Justice Secretary Dominic Raab has overruled the Parole Board’s decision to transfer an offender convicted of murder to an open prison. It is the first time the Justice Secretary has intervened in a high-risk case.
If you need to speak to a criminal defence lawyer, please contact us at Ashmans Solicitors. We represent clients across England and Wales. We offer free police station representation and are members of the Legal Aid scheme. We are available to take your call 24 hours a day, 7 days a week.
The facts of the case
In 1998, Stephen Ling was sentenced to life imprisonment for the murder of Joanne Tulip. He met her in a pub on Christmas Day 1997, and after returning to his house, stabbed her over 60 times. He also admitted to raping her, but the CPS only pursued a murder charge. The judge set the minimum prison term to 20 years, but this was later reduced to 18 years.
The Parole Board recently considered whether Ling could move to an open prison. Open prisons have much less security with minimal supervision. They are often used at the final step before a prisoner’s release. It provides the offender with a more gradual release back into the community. It also allows the Parole Board to see how an offender will react to conditions that closely resemble a return to ‘normality’. However, the Parole Board also has a duty to protect the public from harm. That is why an open prison transfer should only be recommended if the risk to the public has reduced sufficiently to be manageable in an open prison.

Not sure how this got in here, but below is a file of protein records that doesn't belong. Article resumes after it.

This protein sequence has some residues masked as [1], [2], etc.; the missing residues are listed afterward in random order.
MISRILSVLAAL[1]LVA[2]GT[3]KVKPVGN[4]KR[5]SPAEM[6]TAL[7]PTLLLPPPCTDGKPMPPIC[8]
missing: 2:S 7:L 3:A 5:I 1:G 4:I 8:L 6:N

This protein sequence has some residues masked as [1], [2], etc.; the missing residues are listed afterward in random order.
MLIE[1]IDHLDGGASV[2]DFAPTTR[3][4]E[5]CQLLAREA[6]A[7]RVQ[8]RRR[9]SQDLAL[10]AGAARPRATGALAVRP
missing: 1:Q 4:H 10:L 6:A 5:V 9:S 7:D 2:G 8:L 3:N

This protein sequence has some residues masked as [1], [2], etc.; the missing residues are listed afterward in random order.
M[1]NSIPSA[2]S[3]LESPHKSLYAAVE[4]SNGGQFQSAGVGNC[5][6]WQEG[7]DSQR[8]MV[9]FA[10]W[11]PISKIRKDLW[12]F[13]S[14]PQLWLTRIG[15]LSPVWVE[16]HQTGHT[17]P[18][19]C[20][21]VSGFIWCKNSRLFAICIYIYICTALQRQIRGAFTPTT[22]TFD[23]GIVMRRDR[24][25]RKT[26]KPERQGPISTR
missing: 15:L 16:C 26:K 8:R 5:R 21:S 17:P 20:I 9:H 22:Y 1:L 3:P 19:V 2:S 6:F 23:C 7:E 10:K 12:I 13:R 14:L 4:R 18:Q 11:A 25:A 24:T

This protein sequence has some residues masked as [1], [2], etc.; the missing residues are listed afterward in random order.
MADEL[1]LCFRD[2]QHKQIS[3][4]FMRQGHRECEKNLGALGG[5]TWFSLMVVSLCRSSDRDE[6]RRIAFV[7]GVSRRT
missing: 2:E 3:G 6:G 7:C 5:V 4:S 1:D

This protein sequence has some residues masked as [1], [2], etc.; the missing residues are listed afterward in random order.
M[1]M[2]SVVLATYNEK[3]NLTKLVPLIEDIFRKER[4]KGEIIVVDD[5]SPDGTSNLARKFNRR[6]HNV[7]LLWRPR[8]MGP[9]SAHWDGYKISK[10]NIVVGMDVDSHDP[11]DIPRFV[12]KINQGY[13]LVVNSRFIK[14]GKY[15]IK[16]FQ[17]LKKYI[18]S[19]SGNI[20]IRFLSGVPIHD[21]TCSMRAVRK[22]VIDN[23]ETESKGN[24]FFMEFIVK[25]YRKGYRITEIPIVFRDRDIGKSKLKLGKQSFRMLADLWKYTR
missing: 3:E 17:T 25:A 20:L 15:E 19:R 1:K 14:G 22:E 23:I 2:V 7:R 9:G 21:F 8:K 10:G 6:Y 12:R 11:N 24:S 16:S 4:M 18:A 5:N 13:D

The Parole Board concluded that Ling was a suitable candidate for an open prison transfer. The victim’s mother opposed the move, saying he was still a dangerous man whose actions had been described as ‘sadistic’ by the sentencing judge. Furthermore, he would not be on the sex offender’s register, as he had not been convicted of rape at the time.
The Justice Secretary intervenes
Justice Secretary Dominic Raab then personally intervened in the case. He overruled the Parole Board, meaning Ling will not be moved to an open prison in the near future.
It is unprecedented for the Justice Secretary to veto the Parole Board’s decision. In the past, the power to block transfers to open prisons was delegated to officials. In practise, this power was rarely used. However, there was a policy shift in February 2022 when a life-sentenced prisoner absconded after being transferred to an open prison. Raab then announced that he would oversee the decisions in the most high risk cases.
The Justice Secretary may get even greater powers in the future, as the Parole Board system is currently under review. One option up for debate is whether the Justice Secretary should have the power to veto decisions to release high-risk prisoners. It remains to be seen whether this change in procedure will be implemented.
What does the Parole Board consider?
If a prisoner is nearing the end of his or her minimum term, the Parole Board will consider whether a transfer to an open prison is appropriate. This decision is based on the following factors:
- The prisoner’s background, the nature and circumstances of any previous convictions
- The nature and circumstances of the index offence, including any information from the victim’s family
- Any sentencing comments, probation reports and other relevant reports or material prepared for court
- Any efforts to address attitudes and behavioural problems that led to the commission of the offence
- The nature of any offences against prison discipline
- Attitude to staff and other prisoners
- Security categorisation and any prison reports in respect of this
- Medical, psychiatric or psychological considerations
- Awareness of the index offence and any demonstrable insight
- Response to positions of trust, including outside activities or escorted absences
- Any indication of predicted risk